Mistakes that Can Affect Your Child Custody Case

Mistakes that Can Affect Your Child Custody Case

For couples that are going through a divorce, one of the most challenging aspects of the process is agreeing on the custody arrangement for the kids. Often, custody determinations are based on the best interest of the children.

A child custody case can often involve strong convictions and emotions, so the guidance and expertise of a child custody attorney can come in handy. It is also essential to be aware that actions during and outside the legal proceedings can impact your case.

Case in point: if you allow any negative feelings to lead to poor judgment or destructive behavior, you can end up painting yourself in a negative light and putting yourself at a disadvantage.

To ensure you get the outcome you are hoping for, you need to avoid making unnecessary mistakes. Below are some of the mistakes that can hurt your child custody case:

Mistake #01: Refusing to compromise or cooperate with the other party.

Even if you have strong feelings about your significant other, you need to remember that letting those feelings get to you can work against you. If you refuse to communicate, cooperate, or compromise with the other party, the judge might get the impression you care more about hurting the other party than the best interest of the children.

Ideally, you should allow an open and constructive dialogue with your significant other. If your emotions make communicating difficult, a seasoned family law attorney can handle communications on your behalf. Your lawyer can also provide guidance and advice on when you should take a stand and when you should compromise.

Mistake #02: Getting reckless on social media.

It is recommended that you avoid posting anything about your case on social media while the custody case is still ongoing. Better yet, you can play it safe by avoiding social media altogether, at least for the time being. Things you should not post on social media include:

  • Rants about the ongoing case
  • Threats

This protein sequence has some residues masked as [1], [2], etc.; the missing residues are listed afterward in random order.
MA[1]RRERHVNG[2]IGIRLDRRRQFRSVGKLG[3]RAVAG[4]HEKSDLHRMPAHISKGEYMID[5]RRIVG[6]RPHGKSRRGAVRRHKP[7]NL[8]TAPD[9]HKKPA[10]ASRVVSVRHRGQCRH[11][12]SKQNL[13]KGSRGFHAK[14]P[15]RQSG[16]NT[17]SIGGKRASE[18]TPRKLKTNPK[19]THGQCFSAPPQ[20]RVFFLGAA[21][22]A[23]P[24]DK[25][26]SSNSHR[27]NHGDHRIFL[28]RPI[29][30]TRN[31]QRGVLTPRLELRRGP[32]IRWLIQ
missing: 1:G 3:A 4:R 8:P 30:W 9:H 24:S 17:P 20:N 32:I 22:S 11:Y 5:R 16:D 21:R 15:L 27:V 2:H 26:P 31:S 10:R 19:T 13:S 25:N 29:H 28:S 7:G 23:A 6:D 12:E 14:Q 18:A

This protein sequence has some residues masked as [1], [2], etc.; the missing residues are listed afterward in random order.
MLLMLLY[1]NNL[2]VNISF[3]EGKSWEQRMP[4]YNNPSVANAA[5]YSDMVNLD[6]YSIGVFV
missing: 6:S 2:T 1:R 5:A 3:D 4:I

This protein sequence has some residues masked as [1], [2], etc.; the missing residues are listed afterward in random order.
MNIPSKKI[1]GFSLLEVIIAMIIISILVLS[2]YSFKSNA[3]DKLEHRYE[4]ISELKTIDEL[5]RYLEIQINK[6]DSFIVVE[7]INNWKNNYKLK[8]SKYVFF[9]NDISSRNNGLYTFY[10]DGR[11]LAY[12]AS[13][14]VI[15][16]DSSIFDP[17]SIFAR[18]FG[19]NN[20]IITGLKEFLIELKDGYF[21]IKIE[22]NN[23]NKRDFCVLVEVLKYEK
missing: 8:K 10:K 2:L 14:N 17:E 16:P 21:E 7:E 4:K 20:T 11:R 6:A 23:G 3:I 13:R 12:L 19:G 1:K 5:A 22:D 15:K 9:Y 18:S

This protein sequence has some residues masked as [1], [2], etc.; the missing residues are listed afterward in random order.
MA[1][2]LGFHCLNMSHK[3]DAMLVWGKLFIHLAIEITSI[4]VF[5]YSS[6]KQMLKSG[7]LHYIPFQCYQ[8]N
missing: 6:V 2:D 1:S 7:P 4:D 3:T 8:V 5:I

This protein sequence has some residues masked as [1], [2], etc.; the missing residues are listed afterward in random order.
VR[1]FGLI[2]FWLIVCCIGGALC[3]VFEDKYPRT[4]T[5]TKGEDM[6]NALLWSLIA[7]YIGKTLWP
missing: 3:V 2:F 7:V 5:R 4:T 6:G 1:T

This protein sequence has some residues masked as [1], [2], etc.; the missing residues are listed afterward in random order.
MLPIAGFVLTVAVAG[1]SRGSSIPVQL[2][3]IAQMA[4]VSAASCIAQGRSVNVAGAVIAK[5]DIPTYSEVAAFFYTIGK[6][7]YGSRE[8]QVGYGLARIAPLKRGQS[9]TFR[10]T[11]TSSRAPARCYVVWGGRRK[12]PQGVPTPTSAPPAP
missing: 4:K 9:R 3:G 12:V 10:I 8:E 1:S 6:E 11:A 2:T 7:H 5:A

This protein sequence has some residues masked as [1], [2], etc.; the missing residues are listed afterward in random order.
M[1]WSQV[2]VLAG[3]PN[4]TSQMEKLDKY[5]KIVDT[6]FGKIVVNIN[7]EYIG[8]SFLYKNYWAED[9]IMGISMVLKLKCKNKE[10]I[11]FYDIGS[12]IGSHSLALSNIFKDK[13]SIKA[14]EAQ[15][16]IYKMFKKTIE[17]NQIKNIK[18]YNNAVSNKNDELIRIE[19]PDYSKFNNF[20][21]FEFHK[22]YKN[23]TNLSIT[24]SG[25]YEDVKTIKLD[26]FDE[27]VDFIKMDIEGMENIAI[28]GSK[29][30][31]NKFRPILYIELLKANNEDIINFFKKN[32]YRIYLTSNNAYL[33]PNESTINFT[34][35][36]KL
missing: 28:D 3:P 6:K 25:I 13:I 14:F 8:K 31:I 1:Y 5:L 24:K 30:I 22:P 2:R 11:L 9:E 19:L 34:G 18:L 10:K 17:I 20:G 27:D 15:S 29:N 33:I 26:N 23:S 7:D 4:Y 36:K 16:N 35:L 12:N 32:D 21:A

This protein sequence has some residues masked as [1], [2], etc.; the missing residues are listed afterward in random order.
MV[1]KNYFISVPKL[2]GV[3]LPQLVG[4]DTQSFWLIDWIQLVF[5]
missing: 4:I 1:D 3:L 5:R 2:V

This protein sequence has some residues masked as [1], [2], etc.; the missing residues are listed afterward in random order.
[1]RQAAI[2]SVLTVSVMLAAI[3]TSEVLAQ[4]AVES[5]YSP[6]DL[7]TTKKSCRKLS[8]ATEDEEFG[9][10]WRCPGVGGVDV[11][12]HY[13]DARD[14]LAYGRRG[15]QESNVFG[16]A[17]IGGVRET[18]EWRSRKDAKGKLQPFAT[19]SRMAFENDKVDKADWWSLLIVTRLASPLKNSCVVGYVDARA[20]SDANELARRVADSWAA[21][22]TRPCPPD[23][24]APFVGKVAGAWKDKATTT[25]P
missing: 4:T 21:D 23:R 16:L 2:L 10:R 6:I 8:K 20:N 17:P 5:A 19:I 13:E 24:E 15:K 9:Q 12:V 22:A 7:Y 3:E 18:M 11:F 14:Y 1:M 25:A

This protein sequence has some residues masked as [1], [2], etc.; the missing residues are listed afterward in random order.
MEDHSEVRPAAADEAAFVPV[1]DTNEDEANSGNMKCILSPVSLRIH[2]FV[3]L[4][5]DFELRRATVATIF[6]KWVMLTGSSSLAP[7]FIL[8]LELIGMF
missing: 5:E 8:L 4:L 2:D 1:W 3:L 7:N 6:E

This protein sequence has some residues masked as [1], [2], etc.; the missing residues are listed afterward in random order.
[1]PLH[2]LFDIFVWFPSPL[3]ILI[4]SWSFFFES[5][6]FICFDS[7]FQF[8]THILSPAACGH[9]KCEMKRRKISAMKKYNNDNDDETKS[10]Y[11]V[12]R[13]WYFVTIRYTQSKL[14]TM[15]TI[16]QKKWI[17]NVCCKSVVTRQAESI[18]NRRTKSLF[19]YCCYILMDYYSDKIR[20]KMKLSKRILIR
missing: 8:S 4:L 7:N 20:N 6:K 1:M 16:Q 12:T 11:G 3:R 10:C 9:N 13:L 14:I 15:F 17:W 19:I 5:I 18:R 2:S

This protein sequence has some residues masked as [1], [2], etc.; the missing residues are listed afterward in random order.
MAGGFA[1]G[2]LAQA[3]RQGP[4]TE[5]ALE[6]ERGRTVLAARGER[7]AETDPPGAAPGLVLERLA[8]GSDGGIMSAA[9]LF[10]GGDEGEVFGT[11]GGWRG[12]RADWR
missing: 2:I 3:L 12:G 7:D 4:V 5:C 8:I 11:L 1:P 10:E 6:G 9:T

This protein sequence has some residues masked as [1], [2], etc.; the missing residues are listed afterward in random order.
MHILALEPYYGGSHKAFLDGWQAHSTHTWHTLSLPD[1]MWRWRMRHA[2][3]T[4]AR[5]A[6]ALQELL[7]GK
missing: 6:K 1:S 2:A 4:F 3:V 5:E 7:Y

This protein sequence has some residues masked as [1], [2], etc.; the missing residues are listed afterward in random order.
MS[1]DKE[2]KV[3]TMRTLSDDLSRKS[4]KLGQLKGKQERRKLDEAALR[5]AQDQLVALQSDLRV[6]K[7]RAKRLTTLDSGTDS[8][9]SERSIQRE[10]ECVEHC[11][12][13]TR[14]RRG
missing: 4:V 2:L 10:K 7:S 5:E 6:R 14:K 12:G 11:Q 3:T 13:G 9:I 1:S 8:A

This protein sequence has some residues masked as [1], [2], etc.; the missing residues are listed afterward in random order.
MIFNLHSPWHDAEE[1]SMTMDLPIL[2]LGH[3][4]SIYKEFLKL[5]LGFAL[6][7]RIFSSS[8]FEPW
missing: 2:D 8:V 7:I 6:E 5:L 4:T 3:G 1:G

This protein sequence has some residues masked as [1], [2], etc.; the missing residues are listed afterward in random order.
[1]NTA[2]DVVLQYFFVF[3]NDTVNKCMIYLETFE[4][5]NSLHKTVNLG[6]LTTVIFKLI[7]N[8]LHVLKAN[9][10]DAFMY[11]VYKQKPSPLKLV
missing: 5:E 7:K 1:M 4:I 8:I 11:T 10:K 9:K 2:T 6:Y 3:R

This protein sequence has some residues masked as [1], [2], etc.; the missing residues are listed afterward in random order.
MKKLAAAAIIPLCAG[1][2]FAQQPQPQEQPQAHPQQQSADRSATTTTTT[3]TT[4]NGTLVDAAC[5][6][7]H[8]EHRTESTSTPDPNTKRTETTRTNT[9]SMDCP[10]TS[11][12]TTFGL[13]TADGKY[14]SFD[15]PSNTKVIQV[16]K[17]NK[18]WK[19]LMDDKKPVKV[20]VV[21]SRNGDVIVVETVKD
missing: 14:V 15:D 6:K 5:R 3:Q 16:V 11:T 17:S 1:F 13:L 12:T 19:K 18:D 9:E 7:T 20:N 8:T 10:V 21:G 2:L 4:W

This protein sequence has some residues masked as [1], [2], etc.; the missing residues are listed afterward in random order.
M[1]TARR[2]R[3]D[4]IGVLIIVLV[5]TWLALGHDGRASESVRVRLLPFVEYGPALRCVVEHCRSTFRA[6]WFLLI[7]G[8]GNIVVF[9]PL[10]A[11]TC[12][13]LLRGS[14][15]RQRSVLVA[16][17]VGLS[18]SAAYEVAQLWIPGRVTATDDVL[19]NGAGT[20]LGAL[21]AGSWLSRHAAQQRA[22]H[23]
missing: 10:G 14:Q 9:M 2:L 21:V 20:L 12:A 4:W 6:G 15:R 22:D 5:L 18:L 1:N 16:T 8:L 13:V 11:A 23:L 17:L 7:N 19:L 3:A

• Violent content
  • Nasty pictures of your ex
  • Derogatory remarks
  • Pictures of you doing anything tasteless and questionable

You need to always keep in mind that one screenshot can cause your chances of getting a favorable result to go south. Limit your posts to positive, inspirational, and family-friendly images if you find it hard to stay away from social media.

Mistake #03: Withholding visitation from the other parent without any valid or urgent reason.

Generally, the court will not take kindly to any attempts you will make to cut off your significant other’s right to see the children without any court order. Understandably, there will be instances when a court order is not required—if you suspect unsanitary living conditions, physical abuse, and real and immediate threats, among others.

As a general rule of thumb, you need to consult your lawyer each time you violate a visitation schedule laid out by the court.

Mistake #04: Disobeying a court order.

If you disobey any court orders or temporary schedule, the judge might take it as a sign of disrespect for their authority. Undoubtedly, such behavior won’t help your case in any way. Of course, this does not mean you have to agree to visitation schedules that won’t work for you.

The bottom line is, before signing any agreements, you should check with your lawyer first. Lawyers can easily spot any potential issues and concerns and convince the judge to address them before further problems arise. 

At the start of your custody case, a temporary visitation schedule may be ordered by the judge. You may also sign a consent order, which is an agreement about temporary custody. Once said agreement has been signed, you should keep in mind that your options to change it might be limited.

Mistake #05: Not taking down notes.